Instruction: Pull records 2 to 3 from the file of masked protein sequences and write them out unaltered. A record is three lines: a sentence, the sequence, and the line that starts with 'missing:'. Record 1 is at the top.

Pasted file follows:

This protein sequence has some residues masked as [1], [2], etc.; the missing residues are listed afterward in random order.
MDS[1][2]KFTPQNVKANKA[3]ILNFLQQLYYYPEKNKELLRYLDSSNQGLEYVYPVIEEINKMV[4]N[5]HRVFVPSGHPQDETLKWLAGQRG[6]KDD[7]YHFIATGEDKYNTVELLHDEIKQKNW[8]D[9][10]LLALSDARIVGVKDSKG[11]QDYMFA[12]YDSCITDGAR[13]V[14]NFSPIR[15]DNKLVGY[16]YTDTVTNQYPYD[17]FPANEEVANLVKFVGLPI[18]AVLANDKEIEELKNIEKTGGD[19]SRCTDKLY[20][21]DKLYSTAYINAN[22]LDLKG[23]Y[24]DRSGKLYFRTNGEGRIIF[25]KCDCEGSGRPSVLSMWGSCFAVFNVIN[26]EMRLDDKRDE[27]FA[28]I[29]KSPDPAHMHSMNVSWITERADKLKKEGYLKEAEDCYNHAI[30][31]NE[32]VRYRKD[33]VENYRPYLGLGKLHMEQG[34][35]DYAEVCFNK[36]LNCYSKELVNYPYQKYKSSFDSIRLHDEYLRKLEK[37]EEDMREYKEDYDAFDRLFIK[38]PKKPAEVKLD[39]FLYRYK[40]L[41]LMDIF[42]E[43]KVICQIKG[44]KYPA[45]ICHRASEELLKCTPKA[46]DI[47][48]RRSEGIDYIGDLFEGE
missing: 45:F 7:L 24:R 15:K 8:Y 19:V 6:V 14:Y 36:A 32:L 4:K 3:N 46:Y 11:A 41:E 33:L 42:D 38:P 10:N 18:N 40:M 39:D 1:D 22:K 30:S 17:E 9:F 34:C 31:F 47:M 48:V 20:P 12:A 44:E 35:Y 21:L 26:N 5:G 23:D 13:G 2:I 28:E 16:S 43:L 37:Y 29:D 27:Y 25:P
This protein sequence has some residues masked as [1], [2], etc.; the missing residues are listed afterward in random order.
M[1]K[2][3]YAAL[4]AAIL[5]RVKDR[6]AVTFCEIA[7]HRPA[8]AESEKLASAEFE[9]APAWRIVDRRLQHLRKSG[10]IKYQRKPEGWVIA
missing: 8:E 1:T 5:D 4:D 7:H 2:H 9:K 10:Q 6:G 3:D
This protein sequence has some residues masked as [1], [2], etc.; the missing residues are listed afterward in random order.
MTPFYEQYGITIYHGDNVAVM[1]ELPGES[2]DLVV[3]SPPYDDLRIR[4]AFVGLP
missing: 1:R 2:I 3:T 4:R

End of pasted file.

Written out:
This protein sequence has some residues masked as [1], [2], etc.; the missing residues are listed afterward in random order.
M[1]K[2][3]YAAL[4]AAIL[5]RVKDR[6]AVTFCEIA[7]HRPA[8]AESEKLASAEFE[9]APAWRIVDRRLQHLRKSG[10]IKYQRKPEGWVIA
missing: 8:E 1:T 5:D 4:D 7:H 2:H 9:K 10:Q 6:G 3:D
This protein sequence has some residues masked as [1], [2], etc.; the missing residues are listed afterward in random order.
MTPFYEQYGITIYHGDNVAVM[1]ELPGES[2]DLVV[3]SPPYDDLRIR[4]AFVGLP
missing: 1:R 2:I 3:T 4:R